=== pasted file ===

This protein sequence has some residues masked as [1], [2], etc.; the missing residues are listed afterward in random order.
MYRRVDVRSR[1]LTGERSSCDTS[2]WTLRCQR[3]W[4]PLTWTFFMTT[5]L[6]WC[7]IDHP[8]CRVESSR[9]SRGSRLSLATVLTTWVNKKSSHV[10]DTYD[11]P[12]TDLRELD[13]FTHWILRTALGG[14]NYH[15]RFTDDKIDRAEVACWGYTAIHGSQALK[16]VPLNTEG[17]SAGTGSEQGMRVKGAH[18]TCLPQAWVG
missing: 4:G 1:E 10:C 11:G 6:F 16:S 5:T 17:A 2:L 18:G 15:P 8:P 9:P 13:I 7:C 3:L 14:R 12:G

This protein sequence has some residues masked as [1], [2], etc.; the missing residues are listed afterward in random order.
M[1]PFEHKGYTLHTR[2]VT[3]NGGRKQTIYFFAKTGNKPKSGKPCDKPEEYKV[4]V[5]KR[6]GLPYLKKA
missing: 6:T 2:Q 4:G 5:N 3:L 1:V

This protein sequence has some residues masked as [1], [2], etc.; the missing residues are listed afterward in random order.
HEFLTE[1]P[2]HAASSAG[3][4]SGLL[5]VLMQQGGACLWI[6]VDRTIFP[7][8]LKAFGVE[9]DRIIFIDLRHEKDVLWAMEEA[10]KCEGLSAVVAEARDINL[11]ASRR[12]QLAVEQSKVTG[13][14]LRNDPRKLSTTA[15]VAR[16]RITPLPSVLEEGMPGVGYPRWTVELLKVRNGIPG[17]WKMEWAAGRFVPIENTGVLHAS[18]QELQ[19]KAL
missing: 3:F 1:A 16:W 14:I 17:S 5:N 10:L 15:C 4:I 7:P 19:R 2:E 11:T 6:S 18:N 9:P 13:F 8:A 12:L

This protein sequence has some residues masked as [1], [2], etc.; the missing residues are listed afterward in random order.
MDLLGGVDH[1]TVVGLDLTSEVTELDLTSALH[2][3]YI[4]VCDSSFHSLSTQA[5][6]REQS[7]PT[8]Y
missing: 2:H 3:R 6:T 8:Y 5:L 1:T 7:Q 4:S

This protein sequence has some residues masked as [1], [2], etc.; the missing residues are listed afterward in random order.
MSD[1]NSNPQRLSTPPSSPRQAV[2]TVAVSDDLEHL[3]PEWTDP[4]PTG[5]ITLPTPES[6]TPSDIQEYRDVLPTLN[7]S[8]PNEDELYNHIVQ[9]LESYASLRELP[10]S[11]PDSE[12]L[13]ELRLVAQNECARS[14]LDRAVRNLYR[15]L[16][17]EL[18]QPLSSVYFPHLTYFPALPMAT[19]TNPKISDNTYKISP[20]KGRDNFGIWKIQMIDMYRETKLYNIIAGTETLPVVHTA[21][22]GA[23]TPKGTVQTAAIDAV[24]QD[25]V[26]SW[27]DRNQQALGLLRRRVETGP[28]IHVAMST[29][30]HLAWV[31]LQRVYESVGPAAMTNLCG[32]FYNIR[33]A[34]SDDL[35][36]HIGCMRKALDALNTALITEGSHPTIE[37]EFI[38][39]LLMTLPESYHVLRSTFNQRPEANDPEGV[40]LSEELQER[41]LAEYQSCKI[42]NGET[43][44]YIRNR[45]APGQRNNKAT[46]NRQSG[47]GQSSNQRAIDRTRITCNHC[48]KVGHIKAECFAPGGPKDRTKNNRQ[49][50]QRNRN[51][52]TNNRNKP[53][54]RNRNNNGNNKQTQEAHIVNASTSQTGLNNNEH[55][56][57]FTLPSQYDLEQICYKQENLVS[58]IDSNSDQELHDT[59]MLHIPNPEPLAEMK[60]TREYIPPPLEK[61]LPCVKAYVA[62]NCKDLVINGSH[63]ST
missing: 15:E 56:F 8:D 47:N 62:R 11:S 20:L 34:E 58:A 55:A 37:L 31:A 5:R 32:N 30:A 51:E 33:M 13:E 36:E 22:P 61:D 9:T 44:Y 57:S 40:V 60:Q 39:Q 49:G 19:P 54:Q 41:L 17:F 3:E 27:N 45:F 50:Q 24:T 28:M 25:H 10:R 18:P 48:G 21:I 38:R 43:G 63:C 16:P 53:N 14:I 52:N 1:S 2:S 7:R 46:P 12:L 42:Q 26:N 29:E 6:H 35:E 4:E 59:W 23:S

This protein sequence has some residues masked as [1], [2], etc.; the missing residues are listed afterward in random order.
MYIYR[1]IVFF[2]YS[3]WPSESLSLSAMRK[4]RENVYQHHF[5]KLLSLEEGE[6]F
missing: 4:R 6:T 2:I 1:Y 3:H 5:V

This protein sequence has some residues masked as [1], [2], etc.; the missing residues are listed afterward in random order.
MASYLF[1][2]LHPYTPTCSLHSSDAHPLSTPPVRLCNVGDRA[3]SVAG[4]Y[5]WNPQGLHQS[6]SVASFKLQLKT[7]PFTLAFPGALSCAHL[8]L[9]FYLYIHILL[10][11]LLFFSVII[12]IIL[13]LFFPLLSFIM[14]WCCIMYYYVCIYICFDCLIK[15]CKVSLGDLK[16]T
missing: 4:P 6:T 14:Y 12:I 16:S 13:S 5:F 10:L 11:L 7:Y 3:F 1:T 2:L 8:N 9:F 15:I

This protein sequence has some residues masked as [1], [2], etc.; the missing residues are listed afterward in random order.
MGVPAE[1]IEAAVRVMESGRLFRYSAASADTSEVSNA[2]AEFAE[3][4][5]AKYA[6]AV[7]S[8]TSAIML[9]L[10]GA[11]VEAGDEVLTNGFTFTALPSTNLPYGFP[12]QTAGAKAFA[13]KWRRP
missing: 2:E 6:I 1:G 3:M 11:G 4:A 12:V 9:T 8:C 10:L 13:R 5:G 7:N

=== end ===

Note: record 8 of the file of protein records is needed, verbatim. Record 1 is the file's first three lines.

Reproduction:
This protein sequence has some residues masked as [1], [2], etc.; the missing residues are listed afterward in random order.
MGVPAE[1]IEAAVRVMESGRLFRYSAASADTSEVSNA[2]AEFAE[3][4][5]AKYA[6]AV[7]S[8]TSAIML[9]L[10]GA[11]VEAGDEVLTNGFTFTALPSTNLPYGFP[12]QTAGAKAFA[13]KWRRP
missing: 2:E 6:I 1:G 3:M 11:G 4:A 12:V 9:T 8:C 10:L 13:R 5:G 7:N